T&T diesel racket could be as big as drugs – Minister

(Trinidad Express) The illegal diesel trade could be almost as big as the drug trade in Trinidad, Energy Minister Kevin Ramnarine said yesterday.
In a telephone interview with the Express, Ramnarine said while there was no hard evidence, anecdotally he had been hearing stories about a link between the illegal diesel trade and the trade in drugs and arms and ammunition.
“In my opinion the question that arises is what was the last government doing about it? In 2009 the country used 506 million litres of diesel and in 2010 that jumped to 650 million litres—that jump could not be because there were more cars on the road. It had to be something, likely the illegal trade. This thing did not start last year. It’s been going on for decades but intensified over the last six or seven years, when the price of oil started to increase,” Ramnarine said.
In 2011, diesel usage dropped slightly to 627 million litres, and then 539 million in 2012—a 14 per cent reduction, when the government had begun to implement structures to curb the illegal trade, Ramnarine said.
On Saturday, two men were arrested after police raided an illegal bunkering operation at Sea Lots. Four 5,000 imperial gallon tanks (nearly 23,000 litres) full of diesel were seized and are currently impounded on the National Petroleum (NP) compound, also at Sea Lots. NP chairman Neil Gosine said the estimated value (at subsidised local rates of $1.50 per litre) was between $100,000 and $150,000. Ramnarine added that wherever that diesel was destined, the pump price was worth much, much more.
“Naturally the market would be the Caribbean. The price of diesel there would be $6 to $8 per litre. I don’t want to pinpoint any specific Caribbean country (as the destination); through the national security apparatus we would make the necessary liaisons with (other Caricom ministers),” he said.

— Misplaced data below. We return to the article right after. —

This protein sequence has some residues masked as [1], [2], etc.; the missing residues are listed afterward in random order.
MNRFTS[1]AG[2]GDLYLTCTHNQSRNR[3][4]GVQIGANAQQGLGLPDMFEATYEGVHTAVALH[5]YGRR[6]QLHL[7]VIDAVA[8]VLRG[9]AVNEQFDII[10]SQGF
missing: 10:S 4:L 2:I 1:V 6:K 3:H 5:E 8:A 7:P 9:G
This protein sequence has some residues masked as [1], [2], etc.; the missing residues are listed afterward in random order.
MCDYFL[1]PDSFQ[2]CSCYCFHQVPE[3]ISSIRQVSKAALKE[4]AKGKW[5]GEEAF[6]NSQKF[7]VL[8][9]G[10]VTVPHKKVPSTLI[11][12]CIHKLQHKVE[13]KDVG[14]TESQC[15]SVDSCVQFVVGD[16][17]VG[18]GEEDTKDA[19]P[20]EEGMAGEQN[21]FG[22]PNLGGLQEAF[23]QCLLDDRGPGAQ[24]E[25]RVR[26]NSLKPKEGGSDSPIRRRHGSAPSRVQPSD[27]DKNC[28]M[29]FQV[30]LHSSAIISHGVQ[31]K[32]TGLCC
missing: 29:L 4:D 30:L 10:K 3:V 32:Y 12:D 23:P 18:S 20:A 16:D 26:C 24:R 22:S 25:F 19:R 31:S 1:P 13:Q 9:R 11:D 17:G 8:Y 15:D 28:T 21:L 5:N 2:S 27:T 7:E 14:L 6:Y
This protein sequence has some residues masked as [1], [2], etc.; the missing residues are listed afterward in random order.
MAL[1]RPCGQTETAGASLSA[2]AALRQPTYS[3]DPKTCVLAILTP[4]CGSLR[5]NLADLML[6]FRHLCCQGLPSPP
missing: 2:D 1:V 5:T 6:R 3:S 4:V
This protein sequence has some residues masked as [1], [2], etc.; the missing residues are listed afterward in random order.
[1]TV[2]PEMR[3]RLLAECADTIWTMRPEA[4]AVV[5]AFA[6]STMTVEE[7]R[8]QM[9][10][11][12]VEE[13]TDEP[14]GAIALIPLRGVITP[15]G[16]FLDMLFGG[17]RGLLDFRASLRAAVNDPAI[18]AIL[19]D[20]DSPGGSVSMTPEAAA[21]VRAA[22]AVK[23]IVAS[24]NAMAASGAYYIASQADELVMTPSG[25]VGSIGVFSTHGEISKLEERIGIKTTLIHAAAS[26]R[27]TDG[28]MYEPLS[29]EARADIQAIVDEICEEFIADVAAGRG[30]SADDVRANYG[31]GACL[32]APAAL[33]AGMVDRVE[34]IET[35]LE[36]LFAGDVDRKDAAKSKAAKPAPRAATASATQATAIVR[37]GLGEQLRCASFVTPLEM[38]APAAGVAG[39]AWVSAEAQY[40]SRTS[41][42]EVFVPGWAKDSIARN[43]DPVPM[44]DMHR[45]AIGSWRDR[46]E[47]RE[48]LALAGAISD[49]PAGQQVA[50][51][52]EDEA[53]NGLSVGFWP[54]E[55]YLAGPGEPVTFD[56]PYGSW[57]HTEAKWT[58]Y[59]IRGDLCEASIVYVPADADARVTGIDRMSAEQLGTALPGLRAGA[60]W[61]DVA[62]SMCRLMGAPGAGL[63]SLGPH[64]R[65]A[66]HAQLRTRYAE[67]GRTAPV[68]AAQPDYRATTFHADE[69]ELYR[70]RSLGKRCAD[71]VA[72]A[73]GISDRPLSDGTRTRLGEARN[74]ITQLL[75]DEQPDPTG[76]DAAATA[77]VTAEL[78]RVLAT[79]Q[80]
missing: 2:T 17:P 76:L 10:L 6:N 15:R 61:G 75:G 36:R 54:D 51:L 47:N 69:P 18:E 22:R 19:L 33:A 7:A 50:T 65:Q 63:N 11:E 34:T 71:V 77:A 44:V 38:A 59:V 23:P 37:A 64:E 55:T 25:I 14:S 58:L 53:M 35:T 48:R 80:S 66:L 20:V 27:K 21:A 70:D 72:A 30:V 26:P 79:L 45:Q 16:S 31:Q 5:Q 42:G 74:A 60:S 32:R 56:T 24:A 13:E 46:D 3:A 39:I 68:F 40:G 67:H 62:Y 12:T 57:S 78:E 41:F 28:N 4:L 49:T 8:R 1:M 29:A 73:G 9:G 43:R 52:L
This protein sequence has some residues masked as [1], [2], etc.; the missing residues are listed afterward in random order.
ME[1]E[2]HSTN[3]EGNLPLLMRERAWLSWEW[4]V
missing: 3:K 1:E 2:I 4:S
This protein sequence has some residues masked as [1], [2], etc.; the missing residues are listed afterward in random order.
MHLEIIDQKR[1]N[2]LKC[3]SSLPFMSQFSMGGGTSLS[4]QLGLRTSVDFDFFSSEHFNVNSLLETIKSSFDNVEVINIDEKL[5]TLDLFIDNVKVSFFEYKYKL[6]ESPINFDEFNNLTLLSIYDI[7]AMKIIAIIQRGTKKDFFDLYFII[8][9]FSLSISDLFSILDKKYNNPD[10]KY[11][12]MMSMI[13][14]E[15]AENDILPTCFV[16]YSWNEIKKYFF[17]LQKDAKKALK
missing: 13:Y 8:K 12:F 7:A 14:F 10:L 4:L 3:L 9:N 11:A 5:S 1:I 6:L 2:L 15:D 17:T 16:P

He added that the ministry is considering dyeing the diesel, which, he said would probably not completely stop the trade, but would aid easier detection by police and customs. That process will have to wait until a storage unit currently under construction in Caroni is completed, hopefully by the end of the year.
He said the country had been losing billions, but could not immediately corroborate the $4 billion figure Gosine had said on Saturday. In 2012 the Government subsidy on transport fuels was TT$4.4 billion; of this TT$2.3 billion or 52 per cent is attributable to a subsidy on diesel.
The men who had been arrested are still to be charged, either under the Customs Act or the Petroleum Production Levy and Subsidy Act, lead investigator into the incident Inspector Sahadeo Singh of the Besson St Police Station told the Express yesterday.
Singh said a special team reporting to Deputy Police Commissioner Mervyn Richardson had been set up and had been conducting surveillance for two months, intensifying their work over the last two weeks. He added that investigations were continuing into this case, as well as other diesel bunkering leads.

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